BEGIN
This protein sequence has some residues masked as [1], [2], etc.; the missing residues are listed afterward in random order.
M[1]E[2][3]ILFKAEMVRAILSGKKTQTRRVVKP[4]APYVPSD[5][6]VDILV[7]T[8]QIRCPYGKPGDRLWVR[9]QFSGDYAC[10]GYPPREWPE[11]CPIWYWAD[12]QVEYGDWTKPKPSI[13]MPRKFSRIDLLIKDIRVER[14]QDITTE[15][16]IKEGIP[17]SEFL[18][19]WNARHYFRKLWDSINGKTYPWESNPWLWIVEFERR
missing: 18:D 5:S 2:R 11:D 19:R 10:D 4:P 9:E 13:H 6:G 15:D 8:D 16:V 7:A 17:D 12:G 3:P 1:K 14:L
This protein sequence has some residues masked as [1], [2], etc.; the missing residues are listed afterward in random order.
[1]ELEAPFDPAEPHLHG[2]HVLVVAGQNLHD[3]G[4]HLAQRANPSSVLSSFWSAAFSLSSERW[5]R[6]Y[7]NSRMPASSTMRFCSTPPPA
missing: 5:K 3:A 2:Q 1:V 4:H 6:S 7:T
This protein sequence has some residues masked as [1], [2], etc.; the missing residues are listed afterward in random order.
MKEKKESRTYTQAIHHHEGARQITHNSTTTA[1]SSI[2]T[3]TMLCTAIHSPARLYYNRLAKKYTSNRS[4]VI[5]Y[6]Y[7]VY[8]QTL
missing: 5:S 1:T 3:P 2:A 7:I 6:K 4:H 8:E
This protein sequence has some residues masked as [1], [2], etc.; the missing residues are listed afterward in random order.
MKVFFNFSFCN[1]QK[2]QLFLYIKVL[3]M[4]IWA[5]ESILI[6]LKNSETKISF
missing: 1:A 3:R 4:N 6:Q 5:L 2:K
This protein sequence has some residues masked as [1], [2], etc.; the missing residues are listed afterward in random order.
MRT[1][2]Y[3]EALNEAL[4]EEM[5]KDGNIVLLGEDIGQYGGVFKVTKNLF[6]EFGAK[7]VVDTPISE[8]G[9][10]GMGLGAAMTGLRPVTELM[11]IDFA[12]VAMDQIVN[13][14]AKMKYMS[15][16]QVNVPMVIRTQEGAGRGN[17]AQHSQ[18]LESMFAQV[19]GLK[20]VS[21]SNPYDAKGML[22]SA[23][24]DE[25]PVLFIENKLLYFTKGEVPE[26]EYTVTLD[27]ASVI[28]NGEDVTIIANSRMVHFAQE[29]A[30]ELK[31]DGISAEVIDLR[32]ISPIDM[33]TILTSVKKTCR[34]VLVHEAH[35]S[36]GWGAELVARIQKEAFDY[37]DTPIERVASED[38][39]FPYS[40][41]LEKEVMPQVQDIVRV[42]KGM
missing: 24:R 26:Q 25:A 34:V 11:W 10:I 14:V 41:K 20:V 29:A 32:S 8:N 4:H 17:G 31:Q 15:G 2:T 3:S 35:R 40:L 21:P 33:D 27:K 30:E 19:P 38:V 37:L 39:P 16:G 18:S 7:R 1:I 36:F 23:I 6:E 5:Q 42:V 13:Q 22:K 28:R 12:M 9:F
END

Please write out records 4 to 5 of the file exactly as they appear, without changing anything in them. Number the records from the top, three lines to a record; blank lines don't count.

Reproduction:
This protein sequence has some residues masked as [1], [2], etc.; the missing residues are listed afterward in random order.
MKVFFNFSFCN[1]QK[2]QLFLYIKVL[3]M[4]IWA[5]ESILI[6]LKNSETKISF
missing: 1:A 3:R 4:N 6:Q 5:L 2:K
This protein sequence has some residues masked as [1], [2], etc.; the missing residues are listed afterward in random order.
MRT[1][2]Y[3]EALNEAL[4]EEM[5]KDGNIVLLGEDIGQYGGVFKVTKNLF[6]EFGAK[7]VVDTPISE[8]G[9][10]GMGLGAAMTGLRPVTELM[11]IDFA[12]VAMDQIVN[13][14]AKMKYMS[15][16]QVNVPMVIRTQEGAGRGN[17]AQHSQ[18]LESMFAQV[19]GLK[20]VS[21]SNPYDAKGML[22]SA[23][24]DE[25]PVLFIENKLLYFTKGEVPE[26]EYTVTLD[27]ASVI[28]NGEDVTIIANSRMVHFAQE[29]A[30]ELK[31]DGISAEVIDLR[32]ISPIDM[33]TILTSVKKTCR[34]VLVHEAH[35]S[36]GWGAELVARIQKEAFDY[37]DTPIERVASED[38][39]FPYS[40][41]LEKEVMPQVQDIVRV[42]KGM
missing: 24:R 26:Q 25:A 34:V 11:W 10:I 14:V 41:K 20:V 29:A 32:S 8:N 4:H 17:G 31:Q 15:G 2:T 3:S 35:R 40:L 21:P 33:D 27:K 30:E 19:P 38:V 37:L 39:P 16:G 18:S 7:R 1:I 36:F 23:I 6:E 5:Q 42:V 13:Q 22:K 28:R 12:M 9:F